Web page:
By Joshua H. Silavent - Staff Writer
December 4, 2012 - Though the growing popularity of Chevrolet’s Volt and plug-in versions of Toyota’s Prius promises an increase in production of cleaner, more fuel-efficient vehicles, the hybrid-electric car market remains stuck in a catch-22: without a robust infrastructure of conveniently located re-charging stations, Americans remain hesitant to invest in these kinds of cars; yet without more sales of hybrid cars, infrastructure investment will continue to lag.
The City of Long Beach is hoping to do its part in changing this dynamic. In mid-November, the city council approved a no-cost contract with the clean technology firm ECOtality for the installation of hybrid and electric vehicle charging stations at city-owned parking lots and facilities.
“We are making it easier for residents and visitors to operate alternative fuel vehicles, and improving air quality,” Mayor Bob Foster said in a statement.
About 12 sites throughout the city have been identified for the re-charging stations – though more could be added depending on demand – including the Aquarium of the Pacific, the Long Beach Convention Center, El Dorado Regional Park Nature Center, Admiral Kidd Park, Long Beach Airport and a Long Beach Boulevard parking lot.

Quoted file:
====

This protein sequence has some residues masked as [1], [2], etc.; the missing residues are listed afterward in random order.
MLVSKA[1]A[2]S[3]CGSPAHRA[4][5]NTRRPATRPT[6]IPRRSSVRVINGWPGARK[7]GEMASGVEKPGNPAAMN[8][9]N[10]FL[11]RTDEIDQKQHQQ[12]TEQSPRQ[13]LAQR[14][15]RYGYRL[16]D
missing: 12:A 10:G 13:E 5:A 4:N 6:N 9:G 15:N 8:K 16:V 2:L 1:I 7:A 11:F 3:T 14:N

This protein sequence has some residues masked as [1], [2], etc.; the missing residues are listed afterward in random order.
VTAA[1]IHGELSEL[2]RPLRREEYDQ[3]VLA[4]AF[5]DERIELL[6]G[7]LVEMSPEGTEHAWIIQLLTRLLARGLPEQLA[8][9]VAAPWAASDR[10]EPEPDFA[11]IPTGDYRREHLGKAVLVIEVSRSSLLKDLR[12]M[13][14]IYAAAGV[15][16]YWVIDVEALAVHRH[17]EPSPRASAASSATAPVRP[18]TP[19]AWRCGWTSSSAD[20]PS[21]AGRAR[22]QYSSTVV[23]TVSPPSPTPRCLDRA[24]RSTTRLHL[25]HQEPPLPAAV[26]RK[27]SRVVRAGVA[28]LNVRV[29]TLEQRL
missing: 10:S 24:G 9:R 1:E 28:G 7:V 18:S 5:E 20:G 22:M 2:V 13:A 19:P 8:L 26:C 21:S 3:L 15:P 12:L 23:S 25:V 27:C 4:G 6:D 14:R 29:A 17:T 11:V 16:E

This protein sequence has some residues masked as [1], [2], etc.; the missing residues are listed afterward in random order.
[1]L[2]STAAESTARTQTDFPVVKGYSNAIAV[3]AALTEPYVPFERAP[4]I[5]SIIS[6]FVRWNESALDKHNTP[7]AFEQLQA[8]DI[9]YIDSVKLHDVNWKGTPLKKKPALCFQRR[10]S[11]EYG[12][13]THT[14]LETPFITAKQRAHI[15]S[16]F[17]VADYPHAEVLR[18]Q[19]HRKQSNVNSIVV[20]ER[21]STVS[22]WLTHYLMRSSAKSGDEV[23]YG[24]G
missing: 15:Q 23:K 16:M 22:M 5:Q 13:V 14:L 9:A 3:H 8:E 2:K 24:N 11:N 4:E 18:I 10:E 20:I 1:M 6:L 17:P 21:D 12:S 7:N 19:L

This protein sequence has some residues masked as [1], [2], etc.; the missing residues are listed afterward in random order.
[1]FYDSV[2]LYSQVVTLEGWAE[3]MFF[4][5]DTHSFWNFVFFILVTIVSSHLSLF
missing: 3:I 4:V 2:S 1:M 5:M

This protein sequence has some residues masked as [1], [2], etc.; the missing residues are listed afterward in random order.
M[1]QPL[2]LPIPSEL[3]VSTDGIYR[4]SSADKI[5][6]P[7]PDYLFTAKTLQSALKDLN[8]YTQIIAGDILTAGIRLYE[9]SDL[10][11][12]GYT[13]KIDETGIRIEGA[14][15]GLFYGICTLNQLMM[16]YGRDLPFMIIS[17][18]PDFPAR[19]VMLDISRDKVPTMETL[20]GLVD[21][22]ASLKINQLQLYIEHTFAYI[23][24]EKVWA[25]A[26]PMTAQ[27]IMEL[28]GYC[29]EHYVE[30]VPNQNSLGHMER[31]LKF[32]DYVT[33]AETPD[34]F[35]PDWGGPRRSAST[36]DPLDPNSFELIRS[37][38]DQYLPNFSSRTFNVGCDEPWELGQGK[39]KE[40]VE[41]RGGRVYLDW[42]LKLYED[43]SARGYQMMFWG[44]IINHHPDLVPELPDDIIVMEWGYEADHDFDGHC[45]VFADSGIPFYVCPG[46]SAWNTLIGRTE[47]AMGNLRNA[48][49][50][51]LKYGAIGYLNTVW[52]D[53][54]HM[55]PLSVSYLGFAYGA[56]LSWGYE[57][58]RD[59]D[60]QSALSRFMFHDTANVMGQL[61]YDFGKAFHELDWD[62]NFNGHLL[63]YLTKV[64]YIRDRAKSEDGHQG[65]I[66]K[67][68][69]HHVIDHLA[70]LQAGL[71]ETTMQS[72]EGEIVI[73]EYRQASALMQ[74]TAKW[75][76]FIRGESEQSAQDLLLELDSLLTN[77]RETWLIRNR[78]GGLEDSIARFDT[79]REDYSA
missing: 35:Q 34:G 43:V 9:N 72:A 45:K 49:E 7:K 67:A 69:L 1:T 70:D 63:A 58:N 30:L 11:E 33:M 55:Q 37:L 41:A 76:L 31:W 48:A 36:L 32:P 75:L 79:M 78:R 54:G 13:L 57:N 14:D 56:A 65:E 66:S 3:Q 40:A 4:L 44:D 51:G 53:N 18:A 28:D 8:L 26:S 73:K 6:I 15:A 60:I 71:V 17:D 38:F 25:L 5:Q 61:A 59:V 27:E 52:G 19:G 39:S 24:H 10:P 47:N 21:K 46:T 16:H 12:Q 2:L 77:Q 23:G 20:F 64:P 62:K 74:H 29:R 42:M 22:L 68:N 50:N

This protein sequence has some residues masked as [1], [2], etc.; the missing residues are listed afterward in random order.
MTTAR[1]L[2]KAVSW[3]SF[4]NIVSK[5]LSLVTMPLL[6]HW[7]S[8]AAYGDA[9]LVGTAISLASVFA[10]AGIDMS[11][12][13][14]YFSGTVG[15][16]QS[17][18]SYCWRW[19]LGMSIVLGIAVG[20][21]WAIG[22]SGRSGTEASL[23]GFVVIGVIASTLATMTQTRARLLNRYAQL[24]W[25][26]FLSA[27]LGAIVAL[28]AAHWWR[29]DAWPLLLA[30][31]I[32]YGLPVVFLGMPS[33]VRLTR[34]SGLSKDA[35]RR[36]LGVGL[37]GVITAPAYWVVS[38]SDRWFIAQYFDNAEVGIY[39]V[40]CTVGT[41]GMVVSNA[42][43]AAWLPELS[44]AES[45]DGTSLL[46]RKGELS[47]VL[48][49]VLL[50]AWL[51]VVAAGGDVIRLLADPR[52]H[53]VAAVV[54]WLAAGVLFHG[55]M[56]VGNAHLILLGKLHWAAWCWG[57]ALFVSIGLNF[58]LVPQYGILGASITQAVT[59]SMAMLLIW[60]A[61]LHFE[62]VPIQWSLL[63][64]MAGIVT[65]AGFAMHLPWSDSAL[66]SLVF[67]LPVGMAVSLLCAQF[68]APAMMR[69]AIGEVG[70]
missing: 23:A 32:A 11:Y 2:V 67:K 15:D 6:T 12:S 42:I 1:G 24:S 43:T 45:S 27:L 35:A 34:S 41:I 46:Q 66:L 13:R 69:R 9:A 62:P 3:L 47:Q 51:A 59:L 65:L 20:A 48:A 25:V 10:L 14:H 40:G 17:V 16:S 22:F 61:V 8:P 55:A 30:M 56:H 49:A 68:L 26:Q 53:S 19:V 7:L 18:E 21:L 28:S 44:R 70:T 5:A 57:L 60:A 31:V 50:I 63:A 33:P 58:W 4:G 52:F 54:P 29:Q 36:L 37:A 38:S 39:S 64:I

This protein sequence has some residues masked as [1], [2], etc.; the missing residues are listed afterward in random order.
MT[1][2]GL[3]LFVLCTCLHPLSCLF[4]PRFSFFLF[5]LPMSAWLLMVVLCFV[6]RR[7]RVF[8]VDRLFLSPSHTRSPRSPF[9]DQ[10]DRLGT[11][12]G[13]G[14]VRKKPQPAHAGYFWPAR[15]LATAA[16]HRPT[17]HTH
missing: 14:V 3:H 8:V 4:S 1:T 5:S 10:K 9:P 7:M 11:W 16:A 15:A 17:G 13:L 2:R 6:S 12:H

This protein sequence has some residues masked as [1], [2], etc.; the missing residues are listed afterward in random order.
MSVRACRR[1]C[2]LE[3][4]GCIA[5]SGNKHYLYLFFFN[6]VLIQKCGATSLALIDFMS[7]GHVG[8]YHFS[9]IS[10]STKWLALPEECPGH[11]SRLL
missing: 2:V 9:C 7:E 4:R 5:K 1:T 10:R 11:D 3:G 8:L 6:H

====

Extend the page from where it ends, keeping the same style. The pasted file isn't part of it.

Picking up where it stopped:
“The City of Long Beach has a long and storied history in sustainable transportation,” Scott Watkins, ECOtality spokesperson, told the Business Journal in an e-mail. “By installing Blink charging stations at 12 city-owned locations, Long Beach has once again seized the opportunity to be a leader in the broader national network that is paving the way for a cleaner transportation future.”
ECOtality will install and maintain all stations, which are expected to be operational in early 2013. The charging stations will provide Level 2, 240-volt chargers, as well as DC Fast Chargers, and users will be able to find locations via a cell phone application.
ECOtality will pay the cost of electricity at the re-charging stations and users will pay a fee directly to the company. At the end of the contract, which is good for three years and includes a possible two-year extension, the charging stations will become the property of the City of Long Beach. The city can then continue to operate the stations or have them removed at no cost.
“The installation of the proposed electric vehicle charging stations will make it easier for the citizens of Long Beach to operate alternative fuel vehicles,” Michael Conway, director of public works, wrote in a city staff report. “This will encourage more rapid adoption of electric vehicles and, over time, could have a positive impact on greenhouse gas emissions and air quality.”
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